Wonder what I might pick up at today’s craft fair……………………

Mega Mosaic Makers 2010 Entries

The children and staff at Chorlton C of E Primary School and I are  very proud that our ‘Green Day Mosaic’ has been included in the entries for Mega Mosaic Makers 2010. The school community worked together on this beautiful mosaic that they can now treasure forever. Many of last year’s Year Six pupils, who designed the mosaic, have been delighted to see it in the playground when they’ve returned to visit school this year.  Have a look at our entry and see some of the competition we’re up against at: http://megamosaicmakers.org.uk/2010-entries/


Busy children, teachers and parents at work on the mosaic

Community Garden Mosaic Make Over

The Oswald Road Gardening Group have put lots of time and energy into clearing, tidying, digging and planting to make a more pleasant green space for people to enjoy, both young and old, in some spare land on Oswald Road.

The site provides a useful resting point between the residential area around Oswald Road and the popular shops on Manchester Road, including The Unicorn Grocery. It is also just a stone’s throw from Oswald Road Primary School, where many of the children that have helped with the garden project attend.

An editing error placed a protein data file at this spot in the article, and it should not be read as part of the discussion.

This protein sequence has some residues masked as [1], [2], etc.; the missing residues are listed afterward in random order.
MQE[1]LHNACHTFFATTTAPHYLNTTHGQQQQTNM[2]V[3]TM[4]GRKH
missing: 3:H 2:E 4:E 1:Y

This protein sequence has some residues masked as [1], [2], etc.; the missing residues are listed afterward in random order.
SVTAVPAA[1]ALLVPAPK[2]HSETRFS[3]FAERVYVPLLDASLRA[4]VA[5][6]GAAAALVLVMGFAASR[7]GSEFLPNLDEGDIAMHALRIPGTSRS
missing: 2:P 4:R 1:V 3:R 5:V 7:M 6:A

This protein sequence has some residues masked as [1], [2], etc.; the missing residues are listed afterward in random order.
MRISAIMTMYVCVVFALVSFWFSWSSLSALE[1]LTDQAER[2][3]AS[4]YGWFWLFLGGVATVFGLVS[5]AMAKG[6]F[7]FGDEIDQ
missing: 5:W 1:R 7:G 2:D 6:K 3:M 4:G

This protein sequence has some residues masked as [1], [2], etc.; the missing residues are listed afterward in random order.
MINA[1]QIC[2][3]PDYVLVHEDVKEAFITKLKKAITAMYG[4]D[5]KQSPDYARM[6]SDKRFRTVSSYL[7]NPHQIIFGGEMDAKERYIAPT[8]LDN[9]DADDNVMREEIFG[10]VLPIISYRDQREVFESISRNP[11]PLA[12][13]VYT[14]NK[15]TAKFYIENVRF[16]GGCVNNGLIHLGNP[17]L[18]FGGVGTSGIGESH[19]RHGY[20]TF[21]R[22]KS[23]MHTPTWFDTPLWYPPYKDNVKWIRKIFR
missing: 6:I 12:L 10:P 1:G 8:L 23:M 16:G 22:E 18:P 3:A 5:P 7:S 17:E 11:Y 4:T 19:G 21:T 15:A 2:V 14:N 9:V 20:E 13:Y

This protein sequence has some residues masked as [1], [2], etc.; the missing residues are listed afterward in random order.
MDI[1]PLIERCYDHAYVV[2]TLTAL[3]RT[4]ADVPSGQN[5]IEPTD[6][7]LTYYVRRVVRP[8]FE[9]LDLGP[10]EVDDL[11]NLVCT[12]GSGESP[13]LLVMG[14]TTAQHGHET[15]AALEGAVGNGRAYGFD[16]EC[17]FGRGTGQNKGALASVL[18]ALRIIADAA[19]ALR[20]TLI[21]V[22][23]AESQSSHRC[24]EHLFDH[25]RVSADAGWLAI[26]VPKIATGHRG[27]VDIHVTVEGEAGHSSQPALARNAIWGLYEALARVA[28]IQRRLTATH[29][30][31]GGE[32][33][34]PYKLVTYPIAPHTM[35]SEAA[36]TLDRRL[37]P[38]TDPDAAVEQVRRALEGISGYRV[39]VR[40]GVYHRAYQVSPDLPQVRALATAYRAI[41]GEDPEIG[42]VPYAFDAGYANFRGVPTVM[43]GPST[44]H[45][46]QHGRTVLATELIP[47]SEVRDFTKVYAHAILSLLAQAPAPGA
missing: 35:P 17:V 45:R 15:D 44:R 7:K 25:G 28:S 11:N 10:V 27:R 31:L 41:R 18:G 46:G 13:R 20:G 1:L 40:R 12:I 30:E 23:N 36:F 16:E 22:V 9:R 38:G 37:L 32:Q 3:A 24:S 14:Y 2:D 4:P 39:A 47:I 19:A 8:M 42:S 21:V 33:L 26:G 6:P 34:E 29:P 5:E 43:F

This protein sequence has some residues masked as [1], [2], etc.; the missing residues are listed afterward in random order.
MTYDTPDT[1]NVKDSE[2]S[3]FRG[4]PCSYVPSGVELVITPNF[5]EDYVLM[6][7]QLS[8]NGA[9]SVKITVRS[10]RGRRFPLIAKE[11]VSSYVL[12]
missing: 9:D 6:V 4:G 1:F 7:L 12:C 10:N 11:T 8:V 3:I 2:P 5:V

Next Spring, I’ll be working with the Gardening Group and with Oswald Road School children to create a mosaic feature for the garden. I look forward to keeping you posted on progress……….

Church Leigh Sensory Garden Mosaic Installed

We started by collecting all the sections of the mosaic that were stored in the church meeting room – this is where you can see one of the William Morris stained glass windows, together with the more modern window dedicated to Sheila May Halden. I will have to find out who the artist was, as this window really caught the children’s attention and is referenced in the mosaic by the daffodil in the central area.

Central Stained Glass Window at All Saints Church by Edward Burne Jones

The installation was hard work but very satisfying. We assembled all the sections in a space close by to  check that everything was there and place the pieces in the correct positions. Everything was carefully referenced and the orientation decided.

Bod was on mixing duty and we were surprised by the volume of mortar required to fill the void that had been prepared for us by the landscape contractor, Harry. Altogether we used just under 150kg of mixed mortar to fill the 1800mm diameter circle to a depth of 25mm.

The weather was very kind to us and it was so pleasant to be working in a location with great views and no traffic. One or two passers-by stopped for a look and a chat and all seemed to like the design very much.

see also: http://www.thisisuttoxeter.co.uk/news/Pupils-patterns-help-renovate-church/article-2396213-detail/article.html